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West Lilburn Tower–Proctor's Tower

Also known as, or recorded in historical documents as;
West Lilbourne; Lylborn; West Lylburne; West Lilburne

In the civil parish of Lilburn.
In the historic county of Northumberland.
Modern Authority of Northumberland.
1974 county of Northumberland.
Medieval County of Northumberland.

OS Map Grid Reference: NU02182414
Latitude 55.51105° Longitude -1.96710°

West Lilburn Tower–Proctor's Tower has been described as a certain Pele Tower.

There are masonry ruins/remnants remains.

This site is a scheduled monument protected by law.
This is a Grade 2 listed building protected by law*.


The tower at Lilburn is reasonably well preserved and despite being a ruined structure, significant archaeological remains survive above and below ground level. A large proportion of the collapsed masonry lies on the surface and buried within and around the tower.
The monument includes the remains of West Lilburn tower, a late medieval tower situated on a spur of land above the valley of the Lilburn Burn. Although the ruins were conserved in 1933 and the upper storeys have largely collapsed, it includes the remains of an original solitary tower house thought to be of 15th century date. The tower, built of ashlar blocks with a rubble core, is rectangular in plan and measures 13.4m east-west by 9m north-south with walls 2.1m wide. Only the north wall now stands to any great height; it stands three storeys high to a height of c.11m for a length of c.6m and has an external chamfered plinth. From the north west corner the west wall stands for 2.5m to a height of 1.5m and has the remains of a splayed internal jamb of an opening. On the south side is a fragment of wall core standing up to 1.2m high; this may be a fallen fragment of masonry but it rests on in situ foundations. In the south east corner there is evidence of a mural chamber which may indicate the position of an entrance. A fragment of the east wall stands up to 1.2m high and elsewhere the foundations are visible up to a height of 0.2m except at the north east corner. Here, the remainder of the north wall has fallen outwards down to the foundations and lies in several large fragments over a distance of 12m. Although the basement of the tower has become partly infilled with rubble and masonry from the collapsed upper storeys, the springing of a barrel vault is visible on the internal face of the north wall. At first floor level there are two doorways on the internal face of the wall, one giving access to a mural stair, and part of a fireplace. Evidence of a cross wall suggests the tower was divided into a hall and smaller service room. The base of the stair is lit by a square window with sockets for a central iron bar; at second floor level the stair is lit by a similar window. The second floor room appears to have been undivided. Two garderobe chutes are visible in the north west corner, one at second floor level combining with that at first floor level and exiting at the foot of the wall. The tower is surrounded by a mound, up to 1.5m high, which is probably composed of fallen masonry rather than a feature on which the tower was originally built; the mound extends up to 5m beyond the walls of the tower. Documentary evidence records that a tower was built by the Lilburn family c.1400. By the early 16th century two towers are recorded and in 1541 the western tower is described in ruins whilst the eastern had been recently burnt. It is uncertain which tower the present remains represent. The tower was probably abandoned in the early 18th century when the forerunner of the present house called Lilburn Tower was built. (Scheduling Report)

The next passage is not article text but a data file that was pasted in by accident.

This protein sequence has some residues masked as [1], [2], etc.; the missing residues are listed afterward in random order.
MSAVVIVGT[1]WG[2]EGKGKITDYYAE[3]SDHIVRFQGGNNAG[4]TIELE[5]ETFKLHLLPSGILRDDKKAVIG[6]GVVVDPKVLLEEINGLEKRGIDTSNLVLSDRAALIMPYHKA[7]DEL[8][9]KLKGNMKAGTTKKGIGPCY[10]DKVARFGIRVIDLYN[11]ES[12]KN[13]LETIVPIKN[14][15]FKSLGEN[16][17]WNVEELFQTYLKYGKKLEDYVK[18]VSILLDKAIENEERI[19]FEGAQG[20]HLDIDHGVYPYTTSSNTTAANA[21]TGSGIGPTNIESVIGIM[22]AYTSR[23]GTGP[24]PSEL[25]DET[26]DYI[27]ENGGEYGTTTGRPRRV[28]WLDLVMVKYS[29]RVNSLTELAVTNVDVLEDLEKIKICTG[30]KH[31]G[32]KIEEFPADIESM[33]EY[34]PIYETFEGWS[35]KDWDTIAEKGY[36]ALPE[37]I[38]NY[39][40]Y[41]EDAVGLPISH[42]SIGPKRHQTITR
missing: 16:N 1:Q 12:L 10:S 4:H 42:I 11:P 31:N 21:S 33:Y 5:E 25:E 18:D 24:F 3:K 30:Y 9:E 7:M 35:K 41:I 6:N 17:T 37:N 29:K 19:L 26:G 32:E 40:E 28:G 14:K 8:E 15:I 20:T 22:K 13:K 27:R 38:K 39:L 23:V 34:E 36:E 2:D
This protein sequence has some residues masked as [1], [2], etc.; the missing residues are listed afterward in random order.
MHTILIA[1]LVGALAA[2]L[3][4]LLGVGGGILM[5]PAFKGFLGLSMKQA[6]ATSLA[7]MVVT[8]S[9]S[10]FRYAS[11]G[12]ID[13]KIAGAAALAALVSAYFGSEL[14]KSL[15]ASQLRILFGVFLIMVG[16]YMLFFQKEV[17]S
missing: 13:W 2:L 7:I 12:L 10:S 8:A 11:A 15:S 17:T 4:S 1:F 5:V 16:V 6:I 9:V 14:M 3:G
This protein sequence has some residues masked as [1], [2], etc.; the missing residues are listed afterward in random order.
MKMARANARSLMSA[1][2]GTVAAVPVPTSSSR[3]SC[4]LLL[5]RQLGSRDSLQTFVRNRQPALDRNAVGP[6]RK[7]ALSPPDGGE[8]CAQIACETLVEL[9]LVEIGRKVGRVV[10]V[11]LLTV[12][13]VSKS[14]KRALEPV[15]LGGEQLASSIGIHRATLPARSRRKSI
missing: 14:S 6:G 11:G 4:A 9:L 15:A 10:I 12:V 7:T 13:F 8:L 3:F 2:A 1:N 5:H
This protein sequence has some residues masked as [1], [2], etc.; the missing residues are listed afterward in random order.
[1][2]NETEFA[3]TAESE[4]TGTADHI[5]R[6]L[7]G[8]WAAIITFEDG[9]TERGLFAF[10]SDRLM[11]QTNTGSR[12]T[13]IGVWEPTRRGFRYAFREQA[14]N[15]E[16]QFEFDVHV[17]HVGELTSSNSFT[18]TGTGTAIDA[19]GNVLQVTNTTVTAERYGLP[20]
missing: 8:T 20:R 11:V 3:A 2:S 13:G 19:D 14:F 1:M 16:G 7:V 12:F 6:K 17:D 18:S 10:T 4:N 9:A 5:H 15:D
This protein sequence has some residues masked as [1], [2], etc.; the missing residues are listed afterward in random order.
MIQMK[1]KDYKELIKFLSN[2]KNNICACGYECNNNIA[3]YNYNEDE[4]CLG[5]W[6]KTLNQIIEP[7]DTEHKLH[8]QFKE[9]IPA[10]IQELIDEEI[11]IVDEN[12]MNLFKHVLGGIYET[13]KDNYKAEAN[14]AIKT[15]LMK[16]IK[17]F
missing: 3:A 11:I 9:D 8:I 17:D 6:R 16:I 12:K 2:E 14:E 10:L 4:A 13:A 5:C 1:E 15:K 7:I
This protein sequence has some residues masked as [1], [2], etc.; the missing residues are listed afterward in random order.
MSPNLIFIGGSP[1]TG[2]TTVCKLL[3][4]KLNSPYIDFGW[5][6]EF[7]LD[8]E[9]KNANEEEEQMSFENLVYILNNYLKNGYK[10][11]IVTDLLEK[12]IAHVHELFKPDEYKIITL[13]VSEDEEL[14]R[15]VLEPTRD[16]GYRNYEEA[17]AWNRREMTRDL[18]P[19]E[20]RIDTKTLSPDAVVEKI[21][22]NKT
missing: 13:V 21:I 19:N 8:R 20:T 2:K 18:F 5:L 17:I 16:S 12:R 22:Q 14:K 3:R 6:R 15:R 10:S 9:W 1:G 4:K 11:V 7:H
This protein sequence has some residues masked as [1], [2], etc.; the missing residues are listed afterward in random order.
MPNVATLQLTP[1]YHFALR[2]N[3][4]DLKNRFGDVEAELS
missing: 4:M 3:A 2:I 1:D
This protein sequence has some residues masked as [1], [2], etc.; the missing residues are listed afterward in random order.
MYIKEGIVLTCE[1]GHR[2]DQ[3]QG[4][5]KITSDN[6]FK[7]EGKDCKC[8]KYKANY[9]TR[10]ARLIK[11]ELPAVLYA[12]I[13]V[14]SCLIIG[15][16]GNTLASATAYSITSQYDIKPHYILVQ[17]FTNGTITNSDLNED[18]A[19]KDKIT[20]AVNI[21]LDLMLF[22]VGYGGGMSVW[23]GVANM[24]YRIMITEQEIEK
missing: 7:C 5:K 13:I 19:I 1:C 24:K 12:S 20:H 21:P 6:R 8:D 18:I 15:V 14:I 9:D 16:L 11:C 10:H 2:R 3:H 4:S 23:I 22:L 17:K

In 1509 there were two Towers at West Lilburn the older one was probably built by Sir John de Lilburn who died c1400. In 1541 the western tower, belonging to Cuthbert Procter, was in ruins with only the walls standing, while the eastern tower, belonging to Sir Cuthbert Ogle, had lately been burnt". At present (1935) only one tower remains and it is not possible to determine which of the two towers it is. Judging from the external ashlar work the remains are of late 15 cent date. Except for some steps at SW corner, the remaining features are confined to a large three storied fragment of the East wall (Bates 1887-8, 1891; Hodgson 1828).
The tower measures 40' x 33' with walls 6' - the greater part of the North wall remains with the other walls only a few feet high - there is no trace of any outer buildings. Oblong in plan, of at least three-storey height, the only substantial part of the masonry still standing is on the N side.
The foundations measure 13.4 m E-W, 9.0 N-S, the walls are 2.1 thick. The N wall stands for approx 6m from the NW corner, to an approx height of 11m. Three fragments of the other sides are in site. From the NW corner, the W wall stands for 2.5m to a height of 1.5m. From the SE corner, the E wall stands for 2.5m to a height of 2.3m, and from the SW corner, the S wall stands for 3m to a height of 2m. Elsewhere, the foundations are visible up to a height of 0.2m, except on the NE corner. Here, the remainder of the N wall has fallen outwards down to the foundations, and lies over a distance of 12m, in several large fragments.
The walls are constructed of cemented rubble, faced on the exterior with well-shaped sandstone blocks, bonded and coursed, and faced on the interior with shaped assorted sizes of sandstone blocks, not coursed or bonded (First OS Archaeology Field Investigator 29/11/1955). (PastScape)
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Sources of information, references and further reading
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*The listed building may not be the actual medieval building, but a building on the site of, or incorporating fragments of, the described site.
This record last updated 26/07/2017 09:20:10

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